• Of God’s Purpose of Grace - That election is the gracious purpose of God according to which he regenerates, sanctifies, and saves sinners; that being perfectly consistent with the free agency of man, it comprehends all the means in connection with the end; that it is a most glorious display of God’s sovereign goodness, being infinitely wise, holy and unchangeable, that it utterly excludes boasting, and promotes humility, prayer, praise, trust in God, and active imitation of his free mercy; that it encourages the use of means in the highest degree; that it is ascertained by its effects in all who believe the Gospel; is the foundation of Christian assurance; and that to ascertain it with regard to ourselves, demands and deserves our utmost diligence.


  • Of the Perseverance of the Saints - That such only are real believers as endure unto the end; that their persevering attachment to Christ is the grand mark which distinguishes them from superficial professors; that a special Providence watches over their welfare; and they are kept by the Power of God through faith unto salvation.


  • Harmony of the Law and Gospel - That the law of God is the eternal and unchangeable rule of his moral government; that is holy, just, and good; and that the inability which the Scriptures ascribe to fallen men to fulfil its precepts, arise entirely from their love of sin; to deliver them from which, and to restore them through a Mediator to unfeigned obedience to the holy law, is one great end of the Gospel, and of the means of grace connected with the establishment of the visible church.


  • Of a Gospel Church - That a visible church of Christ is a congregation of baptized believers, associated by covenant in the faith and fellowship of the Gospel; observing the ordinances of Christ; governed by his laws; and exercising the gifts, rights and privileges invested in them by his word; that its only proper officers are bishops or pastors, and deacons, whose qualifications, claims, and duties are defined in the Epistles to Timothy and Titus.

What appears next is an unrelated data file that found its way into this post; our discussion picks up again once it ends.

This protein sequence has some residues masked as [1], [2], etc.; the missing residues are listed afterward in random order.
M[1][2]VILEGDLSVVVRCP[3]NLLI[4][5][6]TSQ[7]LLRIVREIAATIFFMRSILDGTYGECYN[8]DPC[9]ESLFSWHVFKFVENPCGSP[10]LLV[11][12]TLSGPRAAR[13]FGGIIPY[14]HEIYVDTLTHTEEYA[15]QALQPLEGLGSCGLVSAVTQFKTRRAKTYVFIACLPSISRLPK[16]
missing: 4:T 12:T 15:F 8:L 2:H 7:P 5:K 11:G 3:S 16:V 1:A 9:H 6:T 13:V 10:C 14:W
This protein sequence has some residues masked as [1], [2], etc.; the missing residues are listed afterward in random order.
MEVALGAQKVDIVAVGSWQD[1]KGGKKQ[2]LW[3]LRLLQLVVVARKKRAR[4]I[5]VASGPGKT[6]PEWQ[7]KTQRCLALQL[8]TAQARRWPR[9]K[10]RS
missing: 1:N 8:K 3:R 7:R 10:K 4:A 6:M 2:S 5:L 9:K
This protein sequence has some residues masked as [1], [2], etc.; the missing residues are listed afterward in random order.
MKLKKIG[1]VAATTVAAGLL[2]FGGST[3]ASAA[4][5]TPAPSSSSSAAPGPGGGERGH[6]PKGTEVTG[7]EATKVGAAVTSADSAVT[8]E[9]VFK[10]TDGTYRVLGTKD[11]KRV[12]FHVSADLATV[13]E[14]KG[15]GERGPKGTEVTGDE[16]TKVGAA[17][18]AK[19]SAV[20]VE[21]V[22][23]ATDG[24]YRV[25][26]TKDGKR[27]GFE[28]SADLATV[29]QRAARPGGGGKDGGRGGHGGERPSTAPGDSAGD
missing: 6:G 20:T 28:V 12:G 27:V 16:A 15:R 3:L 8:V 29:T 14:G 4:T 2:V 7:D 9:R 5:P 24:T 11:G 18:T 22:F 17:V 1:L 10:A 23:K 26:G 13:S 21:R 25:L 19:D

• Of Baptism and the Lord’s Supper - That Christian baptism is the immersion of a believer in water, in the name of the Father, Son, and Spirit; to show forth in a solemn and beautiful emblem, our faith in a crucified, buried, and risen Savior, with its purifying power, that it is pre-requisite to the privileges of a church relation and to the Lord’s supper, in which the members of the church, by the use of bread and wine, are to commemorate together the dying love of Christ; preceded always by solemn self-examination.


  • Of the Lord’s Day - That the first day of the week is the Lord’s day, and is to be used for the purpose of assembling together for fellowship and worship.


  • Of Civil Government - That civil government is of divine appointment, for the interests and good order of human society; and that magistrates are to be prayed for, conscientiously honored, and obeyed, except in things opposed to the will of our Lord Jesus Christ, who is the only Lord of the conscience, and the Prince of the kings of the earth.


  • Of the Righteous and the Wicked - That there is a radical and essential difference between the righteous and the wicked; that such only as through faith are justified in the name of the Lord Jesus, and sanctified by the Spirit of our God, are truly righteous in his esteem; while all such as continue in impenitence and unbelief are in his sight wicked, and under the curse; and this distinction holds among men both in and after death.


  • Of the world to come - That the end of this world is approaching; that at the last day, Christ will descend from heaven, and raise the dead from the grave to final retribution; that a solemn separation will then take place; that the wicked will be adjudged to endless punishment, and righteous to endless joy; and that this judgment will fix forever the final state of men in heaven or hell, on principles of righteousness.